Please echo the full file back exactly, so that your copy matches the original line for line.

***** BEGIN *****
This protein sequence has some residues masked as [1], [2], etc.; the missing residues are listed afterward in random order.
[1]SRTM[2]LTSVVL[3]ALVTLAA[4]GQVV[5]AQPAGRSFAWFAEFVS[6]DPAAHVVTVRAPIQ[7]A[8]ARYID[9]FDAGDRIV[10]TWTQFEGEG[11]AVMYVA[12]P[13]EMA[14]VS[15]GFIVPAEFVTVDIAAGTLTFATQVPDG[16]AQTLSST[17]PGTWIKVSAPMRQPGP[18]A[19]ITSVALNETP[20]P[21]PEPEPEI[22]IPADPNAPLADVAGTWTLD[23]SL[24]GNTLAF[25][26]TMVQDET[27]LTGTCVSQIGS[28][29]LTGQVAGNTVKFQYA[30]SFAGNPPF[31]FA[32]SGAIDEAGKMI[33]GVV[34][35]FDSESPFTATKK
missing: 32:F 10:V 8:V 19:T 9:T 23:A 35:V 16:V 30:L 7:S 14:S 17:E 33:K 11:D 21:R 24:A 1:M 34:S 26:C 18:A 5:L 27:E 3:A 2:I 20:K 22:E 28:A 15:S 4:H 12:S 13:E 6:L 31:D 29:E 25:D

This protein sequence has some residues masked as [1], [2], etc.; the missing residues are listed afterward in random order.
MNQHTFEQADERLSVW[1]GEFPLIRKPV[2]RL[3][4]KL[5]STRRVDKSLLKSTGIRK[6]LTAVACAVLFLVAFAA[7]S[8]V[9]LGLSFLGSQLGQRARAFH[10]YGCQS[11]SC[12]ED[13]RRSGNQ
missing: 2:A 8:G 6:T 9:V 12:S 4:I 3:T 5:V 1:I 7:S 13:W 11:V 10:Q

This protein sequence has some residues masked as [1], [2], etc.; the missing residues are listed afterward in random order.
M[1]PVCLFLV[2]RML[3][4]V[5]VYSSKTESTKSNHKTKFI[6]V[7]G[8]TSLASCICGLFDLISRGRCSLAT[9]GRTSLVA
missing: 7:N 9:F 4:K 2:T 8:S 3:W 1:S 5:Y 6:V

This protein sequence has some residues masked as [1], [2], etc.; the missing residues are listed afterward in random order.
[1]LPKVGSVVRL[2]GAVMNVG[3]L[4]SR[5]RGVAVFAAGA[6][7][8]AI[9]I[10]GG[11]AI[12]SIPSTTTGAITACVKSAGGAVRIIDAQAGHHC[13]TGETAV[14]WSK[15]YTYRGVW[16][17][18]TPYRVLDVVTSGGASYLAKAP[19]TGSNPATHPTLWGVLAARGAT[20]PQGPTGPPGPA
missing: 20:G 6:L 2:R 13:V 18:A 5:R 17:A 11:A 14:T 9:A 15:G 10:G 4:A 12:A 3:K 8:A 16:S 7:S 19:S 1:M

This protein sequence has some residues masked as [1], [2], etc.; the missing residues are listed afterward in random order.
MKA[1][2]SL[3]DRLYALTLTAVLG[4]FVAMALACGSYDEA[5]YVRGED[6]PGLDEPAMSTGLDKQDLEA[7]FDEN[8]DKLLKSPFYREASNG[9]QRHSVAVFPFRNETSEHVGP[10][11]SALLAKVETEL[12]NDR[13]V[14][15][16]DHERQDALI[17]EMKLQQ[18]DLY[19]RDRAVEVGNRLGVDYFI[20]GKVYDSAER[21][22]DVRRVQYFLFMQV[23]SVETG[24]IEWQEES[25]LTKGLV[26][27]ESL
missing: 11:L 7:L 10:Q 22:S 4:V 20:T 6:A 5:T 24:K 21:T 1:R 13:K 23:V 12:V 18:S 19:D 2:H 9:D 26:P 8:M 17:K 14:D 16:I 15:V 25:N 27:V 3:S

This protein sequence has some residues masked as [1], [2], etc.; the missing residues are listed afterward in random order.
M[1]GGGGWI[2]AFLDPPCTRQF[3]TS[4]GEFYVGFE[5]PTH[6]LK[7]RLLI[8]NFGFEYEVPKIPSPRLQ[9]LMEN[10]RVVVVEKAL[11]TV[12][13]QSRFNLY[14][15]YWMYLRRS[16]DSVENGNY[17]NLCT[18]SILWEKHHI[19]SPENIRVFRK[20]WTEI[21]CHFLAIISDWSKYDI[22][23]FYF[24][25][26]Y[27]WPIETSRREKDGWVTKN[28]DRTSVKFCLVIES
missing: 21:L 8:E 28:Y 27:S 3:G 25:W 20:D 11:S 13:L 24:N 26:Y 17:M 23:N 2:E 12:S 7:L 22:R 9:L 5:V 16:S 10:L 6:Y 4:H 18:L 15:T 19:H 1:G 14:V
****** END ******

This protein sequence has some residues masked as [1], [2], etc.; the missing residues are listed afterward in random order.
[1]SRTM[2]LTSVVL[3]ALVTLAA[4]GQVV[5]AQPAGRSFAWFAEFVS[6]DPAAHVVTVRAPIQ[7]A[8]ARYID[9]FDAGDRIV[10]TWTQFEGEG[11]AVMYVA[12]P[13]EMA[14]VS[15]GFIVPAEFVTVDIAAGTLTFATQVPDG[16]AQTLSST[17]PGTWIKVSAPMRQPGP[18]A[19]ITSVALNETP[20]P[21]PEPEPEI[22]IPADPNAPLADVAGTWTLD[23]SL[24]GNTLAF[25][26]TMVQDET[27]LTGTCVSQIGS[28][29]LTGQVAGNTVKFQYA[30]SFAGNPPF[31]FA[32]SGAIDEAGKMI[33]GVV[34][35]FDSESPFTATKK
missing: 32:F 10:V 8:V 19:T 9:T 23:A 35:V 16:V 30:L 7:S 14:S 17:E 33:K 11:D 21:R 24:A 1:M 34:S 26:C 18:A 5:L 27:E 3:A 2:I 20:K 22:E 28:A 15:S 4:H 12:S 13:E 6:L 31:D 29:E 25:D

This protein sequence has some residues masked as [1], [2], etc.; the missing residues are listed afterward in random order.
MNQHTFEQADERLSVW[1]GEFPLIRKPV[2]RL[3][4]KL[5]STRRVDKSLLKSTGIRK[6]LTAVACAVLFLVAFAA[7]S[8]V[9]LGLSFLGSQLGQRARAFH[10]YGCQS[11]SC[12]ED[13]RRSGNQ
missing: 2:A 8:G 6:T 9:V 12:S 4:I 3:T 5:V 1:I 7:S 13:W 11:V 10:Q

This protein sequence has some residues masked as [1], [2], etc.; the missing residues are listed afterward in random order.
M[1]PVCLFLV[2]RML[3][4]V[5]VYSSKTESTKSNHKTKFI[6]V[7]G[8]TSLASCICGLFDLISRGRCSLAT[9]GRTSLVA
missing: 7:N 9:F 4:K 2:T 8:S 3:W 1:S 5:Y 6:V

This protein sequence has some residues masked as [1], [2], etc.; the missing residues are listed afterward in random order.
[1]LPKVGSVVRL[2]GAVMNVG[3]L[4]SR[5]RGVAVFAAGA[6][7][8]AI[9]I[10]GG[11]AI[12]SIPSTTTGAITACVKSAGGAVRIIDAQAGHHC[13]TGETAV[14]WSK[15]YTYRGVW[16][17][18]TPYRVLDVVTSGGASYLAKAP[19]TGSNPATHPTLWGVLAARGAT[20]PQGPTGPPGPA
missing: 20:G 6:L 2:R 13:V 18:A 5:R 17:A 11:A 14:T 9:A 15:G 10:G 4:A 12:A 3:K 8:A 16:S 7:S 19:S 1:M

This protein sequence has some residues masked as [1], [2], etc.; the missing residues are listed afterward in random order.
MKA[1][2]SL[3]DRLYALTLTAVLG[4]FVAMALACGSYDEA[5]YVRGED[6]PGLDEPAMSTGLDKQDLEA[7]FDEN[8]DKLLKSPFYREASNG[9]QRHSVAVFPFRNETSEHVGP[10][11]SALLAKVETEL[12]NDR[13]V[14][15][16]DHERQDALI[17]EMKLQQ[18]DLY[19]RDRAVEVGNRLGVDYFI[20]GKVYDSAER[21][22]DVRRVQYFLFMQV[23]SVETG[24]IEWQEES[25]LTKGLV[26][27]ESL
missing: 11:L 7:L 10:Q 22:S 4:V 20:T 6:A 5:T 24:K 21:T 1:R 13:K 23:V 12:V 18:S 19:D 2:H 9:D 26:P 8:M 17:K 14:D 16:I 15:V 25:N 27:V 3:S

This protein sequence has some residues masked as [1], [2], etc.; the missing residues are listed afterward in random order.
M[1]GGGGWI[2]AFLDPPCTRQF[3]TS[4]GEFYVGFE[5]PTH[6]LK[7]RLLI[8]NFGFEYEVPKIPSPRLQ[9]LMEN[10]RVVVVEKAL[11]TV[12][13]QSRFNLY[14][15]YWMYLRRS[16]DSVENGNY[17]NLCT[18]SILWEKHHI[19]SPENIRVFRK[20]WTEI[21]CHFLAIISDWSKYDI[22][23]FYF[24][25][26]Y[27]WPIETSRREKDGWVTKN[28]DRTSVKFCLVIES
missing: 21:L 8:E 28:Y 27:S 3:G 25:W 20:D 11:S 13:L 24:N 26:Y 17:M 23:N 2:E 12:S 7:L 22:R 9:L 5:V 16:S 10:L 6:Y 4:H 18:L 15:T 19:H 1:G 14:V